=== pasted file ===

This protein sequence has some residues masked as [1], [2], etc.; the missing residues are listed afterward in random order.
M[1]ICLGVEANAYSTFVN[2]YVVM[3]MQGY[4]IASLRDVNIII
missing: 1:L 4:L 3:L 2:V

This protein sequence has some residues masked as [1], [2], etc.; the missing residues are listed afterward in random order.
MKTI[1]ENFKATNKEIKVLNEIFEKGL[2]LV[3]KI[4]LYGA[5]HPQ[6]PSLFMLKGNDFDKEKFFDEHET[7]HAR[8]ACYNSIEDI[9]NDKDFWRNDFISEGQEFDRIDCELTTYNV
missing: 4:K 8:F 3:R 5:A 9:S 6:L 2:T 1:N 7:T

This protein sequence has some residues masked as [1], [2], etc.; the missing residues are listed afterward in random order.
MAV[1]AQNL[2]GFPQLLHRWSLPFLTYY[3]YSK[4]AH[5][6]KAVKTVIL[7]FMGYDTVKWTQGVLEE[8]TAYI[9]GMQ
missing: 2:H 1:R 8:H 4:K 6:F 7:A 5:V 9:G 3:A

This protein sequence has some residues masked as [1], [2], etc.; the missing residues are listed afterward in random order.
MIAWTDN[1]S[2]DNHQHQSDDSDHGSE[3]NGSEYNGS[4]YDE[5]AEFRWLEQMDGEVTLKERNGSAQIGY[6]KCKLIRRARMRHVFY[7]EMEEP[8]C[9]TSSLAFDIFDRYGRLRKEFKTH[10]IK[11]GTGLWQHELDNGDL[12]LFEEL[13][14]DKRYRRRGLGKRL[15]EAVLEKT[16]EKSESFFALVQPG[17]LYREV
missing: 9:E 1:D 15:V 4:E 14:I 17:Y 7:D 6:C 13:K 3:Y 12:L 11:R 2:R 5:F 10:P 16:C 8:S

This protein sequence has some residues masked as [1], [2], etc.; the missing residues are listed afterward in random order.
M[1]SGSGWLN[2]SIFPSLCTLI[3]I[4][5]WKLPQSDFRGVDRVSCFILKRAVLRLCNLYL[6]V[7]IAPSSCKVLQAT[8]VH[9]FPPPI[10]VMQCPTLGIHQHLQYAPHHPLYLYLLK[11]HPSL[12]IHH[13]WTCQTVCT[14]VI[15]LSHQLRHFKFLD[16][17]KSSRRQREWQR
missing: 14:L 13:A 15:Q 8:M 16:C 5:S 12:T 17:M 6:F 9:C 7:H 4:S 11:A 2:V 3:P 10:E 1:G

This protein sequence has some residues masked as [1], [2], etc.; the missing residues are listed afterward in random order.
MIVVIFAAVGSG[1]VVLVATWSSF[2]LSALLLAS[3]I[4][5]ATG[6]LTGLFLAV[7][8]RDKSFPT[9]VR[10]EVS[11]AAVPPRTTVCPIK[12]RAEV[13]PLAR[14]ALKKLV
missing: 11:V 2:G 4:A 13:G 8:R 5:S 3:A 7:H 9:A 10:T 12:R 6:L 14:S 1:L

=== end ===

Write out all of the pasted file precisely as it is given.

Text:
This protein sequence has some residues masked as [1], [2], etc.; the missing residues are listed afterward in random order.
M[1]ICLGVEANAYSTFVN[2]YVVM[3]MQGY[4]IASLRDVNIII
missing: 1:L 4:L 3:L 2:V

This protein sequence has some residues masked as [1], [2], etc.; the missing residues are listed afterward in random order.
MKTI[1]ENFKATNKEIKVLNEIFEKGL[2]LV[3]KI[4]LYGA[5]HPQ[6]PSLFMLKGNDFDKEKFFDEHET[7]HAR[8]ACYNSIEDI[9]NDKDFWRNDFISEGQEFDRIDCELTTYNV
missing: 4:K 8:F 3:R 5:A 9:S 6:L 2:T 1:N 7:T

This protein sequence has some residues masked as [1], [2], etc.; the missing residues are listed afterward in random order.
MAV[1]AQNL[2]GFPQLLHRWSLPFLTYY[3]YSK[4]AH[5][6]KAVKTVIL[7]FMGYDTVKWTQGVLEE[8]TAYI[9]GMQ
missing: 2:H 1:R 8:H 4:K 6:F 7:A 5:V 9:G 3:A

This protein sequence has some residues masked as [1], [2], etc.; the missing residues are listed afterward in random order.
MIAWTDN[1]S[2]DNHQHQSDDSDHGSE[3]NGSEYNGS[4]YDE[5]AEFRWLEQMDGEVTLKERNGSAQIGY[6]KCKLIRRARMRHVFY[7]EMEEP[8]C[9]TSSLAFDIFDRYGRLRKEFKTH[10]IK[11]GTGLWQHELDNGDL[12]LFEEL[13][14]DKRYRRRGLGKRL[15]EAVLEKT[16]EKSESFFALVQPG[17]LYREV
missing: 9:E 1:D 15:V 4:E 14:I 17:Y 7:D 6:C 13:K 3:Y 12:L 11:R 2:R 5:F 10:P 16:C 8:S

This protein sequence has some residues masked as [1], [2], etc.; the missing residues are listed afterward in random order.
M[1]SGSGWLN[2]SIFPSLCTLI[3]I[4][5]WKLPQSDFRGVDRVSCFILKRAVLRLCNLYL[6]V[7]IAPSSCKVLQAT[8]VH[9]FPPPI[10]VMQCPTLGIHQHLQYAPHHPLYLYLLK[11]HPSL[12]IHH[13]WTCQTVCT[14]VI[15]LSHQLRHFKFLD[16][17]KSSRRQREWQR
missing: 14:L 13:A 15:Q 8:M 16:C 5:S 12:T 17:M 6:F 9:C 7:H 4:S 11:A 2:V 3:P 10:E 1:G

This protein sequence has some residues masked as [1], [2], etc.; the missing residues are listed afterward in random order.
MIVVIFAAVGSG[1]VVLVATWSSF[2]LSALLLAS[3]I[4][5]ATG[6]LTGLFLAV[7][8]RDKSFPT[9]VR[10]EVS[11]AAVPPRTTVCPIK[12]RAEV[13]PLAR[14]ALKKLV
missing: 11:V 2:G 4:A 13:G 8:R 5:S 3:A 7:H 9:A 10:T 12:R 6:L 14:S 1:L